CEDAR: Information technology to enhance open science in the fight against COVID-19
CEDAR: Information technology to enhance open science in the fight against COVID-19


The past few year have seen enormous interest in making scientific data “FAIR”—findable, accessible, interoperable, and reusable. Unfortunately, most scientific datasets are not FAIR, and this problem hinders data sharing precisely when the fast-paced international response to the COVID-19 challenge demands rapid and effective data dissemination. Alas, when left to their own devices, scientists do an absolutely terrible job creating the metadata that describe the experimental datasets that make their way in online repositories. A lack of metadata standardization makes it difficult for other investigators to locate relevant datasets, to reanalyze them, and to integrate those datasets with other data. The need for open science in response to the COVID-19 pandemic highlights the importance of making it easy for investigators to author metadata that adhere to community standards and that describe datasets in reproducible terms. The Center for Expanded Data Annotation and Retrieval (CEDAR) has the goal of enhancing the authoring of comprehensive, standardized metadata to make online datasets more useful to the scientific community. In collaboration with the GO-FAIR International Support and Coordination Office, CEDAR is participating in the Virus Outbreak Data Network to develop robust approaches to the sharing of scientific datasets related to COVID-19. The approach enables scientists to manage libraries of metadata templates and to fill out the templates using terms from standard ontologies and value sets—making the datasets FAIR and immediately accessible and useful to a wide community of investigators.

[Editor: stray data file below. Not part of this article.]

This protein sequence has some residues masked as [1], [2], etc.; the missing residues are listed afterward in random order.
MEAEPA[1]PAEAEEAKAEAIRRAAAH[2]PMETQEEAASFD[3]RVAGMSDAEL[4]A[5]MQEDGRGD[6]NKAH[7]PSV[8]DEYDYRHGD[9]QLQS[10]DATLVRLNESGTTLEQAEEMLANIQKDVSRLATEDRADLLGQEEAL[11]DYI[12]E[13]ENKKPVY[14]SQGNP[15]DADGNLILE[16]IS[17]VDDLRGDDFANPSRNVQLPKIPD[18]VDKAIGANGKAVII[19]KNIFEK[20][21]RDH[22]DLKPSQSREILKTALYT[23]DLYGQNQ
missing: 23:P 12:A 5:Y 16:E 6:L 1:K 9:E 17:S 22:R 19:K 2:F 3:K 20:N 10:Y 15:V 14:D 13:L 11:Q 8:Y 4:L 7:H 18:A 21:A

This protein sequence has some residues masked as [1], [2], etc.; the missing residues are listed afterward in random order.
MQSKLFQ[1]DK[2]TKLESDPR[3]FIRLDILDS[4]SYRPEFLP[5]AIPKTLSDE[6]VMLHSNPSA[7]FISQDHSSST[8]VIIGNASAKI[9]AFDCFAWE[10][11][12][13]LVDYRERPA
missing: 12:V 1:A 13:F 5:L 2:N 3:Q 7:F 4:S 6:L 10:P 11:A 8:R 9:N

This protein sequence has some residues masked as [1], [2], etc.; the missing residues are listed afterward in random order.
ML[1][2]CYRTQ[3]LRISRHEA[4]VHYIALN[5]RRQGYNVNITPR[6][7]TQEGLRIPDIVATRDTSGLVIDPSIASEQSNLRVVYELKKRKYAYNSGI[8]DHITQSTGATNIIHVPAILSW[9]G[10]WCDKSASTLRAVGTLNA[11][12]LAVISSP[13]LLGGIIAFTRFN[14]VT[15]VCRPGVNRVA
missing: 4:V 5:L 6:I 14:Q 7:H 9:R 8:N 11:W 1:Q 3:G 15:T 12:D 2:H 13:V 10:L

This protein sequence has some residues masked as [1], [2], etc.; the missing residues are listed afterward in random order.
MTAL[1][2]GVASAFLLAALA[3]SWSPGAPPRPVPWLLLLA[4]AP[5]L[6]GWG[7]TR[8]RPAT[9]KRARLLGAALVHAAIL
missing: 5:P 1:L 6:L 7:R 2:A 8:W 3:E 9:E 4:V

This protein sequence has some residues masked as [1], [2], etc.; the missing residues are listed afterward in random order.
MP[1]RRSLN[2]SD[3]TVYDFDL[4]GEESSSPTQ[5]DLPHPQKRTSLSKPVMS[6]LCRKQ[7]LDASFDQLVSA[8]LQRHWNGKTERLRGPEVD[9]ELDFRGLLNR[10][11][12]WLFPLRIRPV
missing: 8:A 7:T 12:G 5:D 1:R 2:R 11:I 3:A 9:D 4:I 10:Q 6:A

Dr. Musen is Professor of Biomedical Informatics and of Biomedical Data Science at Stanford University, where he is Director of the Stanford Center for Biomedical Informatics Research. Dr. Musen conducts research related to open science, intelligent systems, computational ontologies, and biomedical decision support. His group developed Protégé, the world’s most widely used technology for building and managing terminologies and ontologies. He served as principal investigator of the National Center for Biomedical Ontology, one of the original National Centers for Biomedical Computing created by the U.S. National Institutes of Heath (NIH). He directs the Center for Expanded Data Annotation and Retrieval (CEDAR), founded under the NIH Big Data to Knowledge Initiative. CEDAR develops semantic technology to ease the authoring and management of biomedical experimental metadata.

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